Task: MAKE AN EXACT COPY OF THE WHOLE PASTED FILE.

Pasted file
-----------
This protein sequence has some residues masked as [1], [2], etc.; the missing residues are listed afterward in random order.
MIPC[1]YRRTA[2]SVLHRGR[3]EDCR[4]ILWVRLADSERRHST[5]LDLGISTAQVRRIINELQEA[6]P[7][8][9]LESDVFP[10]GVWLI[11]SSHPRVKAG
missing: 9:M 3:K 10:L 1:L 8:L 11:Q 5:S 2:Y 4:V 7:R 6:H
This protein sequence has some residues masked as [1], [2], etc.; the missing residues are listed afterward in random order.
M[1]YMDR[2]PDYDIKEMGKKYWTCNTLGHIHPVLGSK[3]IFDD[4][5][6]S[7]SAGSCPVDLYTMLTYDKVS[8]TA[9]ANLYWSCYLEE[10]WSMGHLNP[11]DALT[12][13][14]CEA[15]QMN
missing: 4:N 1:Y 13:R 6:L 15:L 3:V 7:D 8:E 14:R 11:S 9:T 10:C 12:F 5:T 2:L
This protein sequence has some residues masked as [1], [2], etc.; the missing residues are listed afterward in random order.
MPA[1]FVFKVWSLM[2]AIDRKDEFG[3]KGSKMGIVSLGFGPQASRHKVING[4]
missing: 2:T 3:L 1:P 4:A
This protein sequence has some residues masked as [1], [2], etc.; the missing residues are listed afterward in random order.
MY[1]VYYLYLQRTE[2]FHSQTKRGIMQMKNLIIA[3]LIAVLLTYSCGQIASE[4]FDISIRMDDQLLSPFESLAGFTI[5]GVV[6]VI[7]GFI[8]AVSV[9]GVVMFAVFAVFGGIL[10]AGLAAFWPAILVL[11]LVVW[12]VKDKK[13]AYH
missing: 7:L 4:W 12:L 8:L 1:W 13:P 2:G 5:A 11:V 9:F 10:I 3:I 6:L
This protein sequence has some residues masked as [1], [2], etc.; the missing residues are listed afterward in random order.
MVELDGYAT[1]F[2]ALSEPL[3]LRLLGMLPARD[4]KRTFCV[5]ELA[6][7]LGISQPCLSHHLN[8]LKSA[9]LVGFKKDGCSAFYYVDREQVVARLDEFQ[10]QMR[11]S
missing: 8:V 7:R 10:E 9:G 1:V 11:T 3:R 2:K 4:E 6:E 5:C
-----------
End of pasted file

This protein sequence has some residues masked as [1], [2], etc.; the missing residues are listed afterward in random order.
MIPC[1]YRRTA[2]SVLHRGR[3]EDCR[4]ILWVRLADSERRHST[5]LDLGISTAQVRRIINELQEA[6]P[7][8][9]LESDVFP[10]GVWLI[11]SSHPRVKAG
missing: 9:M 3:K 10:L 1:L 8:L 11:Q 5:S 2:Y 4:V 7:R 6:H
This protein sequence has some residues masked as [1], [2], etc.; the missing residues are listed afterward in random order.
M[1]YMDR[2]PDYDIKEMGKKYWTCNTLGHIHPVLGSK[3]IFDD[4][5][6]S[7]SAGSCPVDLYTMLTYDKVS[8]TA[9]ANLYWSCYLEE[10]WSMGHLNP[11]DALT[12][13][14]CEA[15]QMN
missing: 4:N 1:Y 13:R 6:L 15:L 3:V 7:D 8:E 14:R 11:S 9:T 10:C 12:F 5:T 2:L
This protein sequence has some residues masked as [1], [2], etc.; the missing residues are listed afterward in random order.
MPA[1]FVFKVWSLM[2]AIDRKDEFG[3]KGSKMGIVSLGFGPQASRHKVING[4]
missing: 2:T 3:L 1:P 4:A
This protein sequence has some residues masked as [1], [2], etc.; the missing residues are listed afterward in random order.
MY[1]VYYLYLQRTE[2]FHSQTKRGIMQMKNLIIA[3]LIAVLLTYSCGQIASE[4]FDISIRMDDQLLSPFESLAGFTI[5]GVV[6]VI[7]GFI[8]AVSV[9]GVVMFAVFAVFGGIL[10]AGLAAFWPAILVL[11]LVVW[12]VKDKK[13]AYH
missing: 7:L 4:W 12:L 8:L 1:W 13:P 2:G 5:A 11:V 9:F 10:I 3:I 6:L
This protein sequence has some residues masked as [1], [2], etc.; the missing residues are listed afterward in random order.
MVELDGYAT[1]F[2]ALSEPL[3]LRLLGMLPARD[4]KRTFCV[5]ELA[6][7]LGISQPCLSHHLN[8]LKSA[9]LVGFKKDGCSAFYYVDREQVVARLDEFQ[10]QMR[11]S
missing: 8:V 7:R 10:E 9:G 1:V 11:T 3:R 2:K 4:E 6:E 5:C